Drying is a mass transfer process consisting of the removal of water moisture or moisture from another solvent, by evaporation from a solid, semi-solid or liquid (hereafter product). To be considered "drying", the final product must be a solid, either as a continuous sheet (e.g., paper), as long pieces (eg. wood), particles (cereal grains, corn flakes) or in powder form (sand, salt, washing powder, milk powder). To achieve this, there must be a source of heat, and a sink of the vapor thus produced. In bioproducts (food, grains, vaccines), and pharmaceuticals, the solvent to be removed is almost invariably water
In the most common case, a gas stream, e.g., air, applies the heat by convection and carries away the vapor as humidity. Other possibilities are vacuum drying, where heat is supplied by conduction or radiation (or microwaves) while the vapor thus produced is removed by the vacuum system. Another indirect technique is drum drying (used, for instance, for manufacturing potato flakes), where a heated surface is used to provide the energy and aspirators draw the vapor outside the room.
Freeze drying or lyophilization is a drying method where the solvent is frozen prior to drying and is then sublimed, i.e., passed to the gas phase directly from the solid phase, below the melting point of the solvent. Freeze drying is often carried out under high vacuum to allow drying to proceed at a reasonable rate. This process avoids collapse of the solid structure, leading to a low density, highly porous product, able to regain the solvent quickly. In biological materials or foods, freeze drying is regarded as one of the best if not the best method to retain the initial properties. It was first used industrially to produce dehydrated vaccines, and to bring dehydrated blood for assistance of war casualties. Now freeze drying is increasingly used to preserve some foods, especially for backpackers going to remote areas. The method may keep protein quality intact. Vitamins and bioactive compounds are more likely to be retained as well.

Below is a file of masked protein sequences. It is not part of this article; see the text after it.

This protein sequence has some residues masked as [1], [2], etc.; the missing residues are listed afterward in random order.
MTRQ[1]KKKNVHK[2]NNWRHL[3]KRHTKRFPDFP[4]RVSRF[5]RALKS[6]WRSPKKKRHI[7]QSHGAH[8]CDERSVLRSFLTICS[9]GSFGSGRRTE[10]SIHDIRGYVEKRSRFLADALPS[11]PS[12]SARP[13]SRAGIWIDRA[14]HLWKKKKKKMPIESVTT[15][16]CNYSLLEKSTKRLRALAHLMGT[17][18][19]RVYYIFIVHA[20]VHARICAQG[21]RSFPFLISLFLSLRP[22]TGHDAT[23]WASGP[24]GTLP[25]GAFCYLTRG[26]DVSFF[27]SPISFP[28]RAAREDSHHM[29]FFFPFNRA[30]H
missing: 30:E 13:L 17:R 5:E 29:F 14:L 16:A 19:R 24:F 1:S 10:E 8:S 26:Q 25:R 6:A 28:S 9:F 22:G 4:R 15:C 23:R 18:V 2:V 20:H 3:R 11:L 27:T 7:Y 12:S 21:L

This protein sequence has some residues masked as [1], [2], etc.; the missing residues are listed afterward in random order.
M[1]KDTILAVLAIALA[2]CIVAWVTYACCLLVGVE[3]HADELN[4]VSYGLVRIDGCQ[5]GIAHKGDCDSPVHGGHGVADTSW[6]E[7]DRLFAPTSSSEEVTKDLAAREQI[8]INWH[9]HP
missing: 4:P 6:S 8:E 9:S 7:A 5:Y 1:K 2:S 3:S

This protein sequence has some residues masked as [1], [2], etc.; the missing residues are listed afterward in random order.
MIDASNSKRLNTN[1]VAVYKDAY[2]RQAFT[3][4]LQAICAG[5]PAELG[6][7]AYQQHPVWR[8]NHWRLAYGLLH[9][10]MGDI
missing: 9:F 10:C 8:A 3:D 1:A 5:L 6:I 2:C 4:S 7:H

In turn, the mechanical extraction of the solvent, e.g., water, by centrifugation, is not considered "drying".
Extended Definition (Particularly applicable to food drying)
As the main application of drying, food drying is a process whereby water in a product (phase I) is transferred to the dehydrating medium (phase II) as a consequence of a difference in water chemical potential. The water flux goes always from the phase with the higher chemical potential to that of the lower chemical potential. If temperature differences at both sides of the interface are not considered, it can be said that the driving force for drying is a positive difference between water activities in product and dehydrating medium. The water activity of air is the percent relative humidity divided by 100. This definition encompasses methods as diverse as air drying, vacuum drying, and osmotic drying. In the latter, foods are dried in a hypertonic solution of sugar (mainly fruits) and/or salt (mostly vegetables). If the solvent to be removed is water, the terms drying and dehydration become synonymous. In fact dehydration comes from the Greek and means "water removal".
There is very extensive technical literature on this subject, including several major textbooks and a dedicated scientific journal (Drying Technology ).
Drying mechanism In some products having a high initial moisture content, an initial linear reduction of the average product moisture content as a function of time may be observed for a short time. If drying is continued, the slope of the curve, the drying rate, becomes less steep (falling rate period) and eventually tends to a horizontal, at very long times, to become in equilibrium with the dehydrating medium. In the falling rate period, water migration from the product interior to the surface is mostly by molecular diffusion, i,e. the water flux is proportional to the moisture content gradient. This means that water moves from zones with higher moisture content to zones with lower values, a phenomenon explained by the second law of thermodynamics. If water removal is considerable, products undergo shrinkage and deformation, except in a well designed freeze drying process.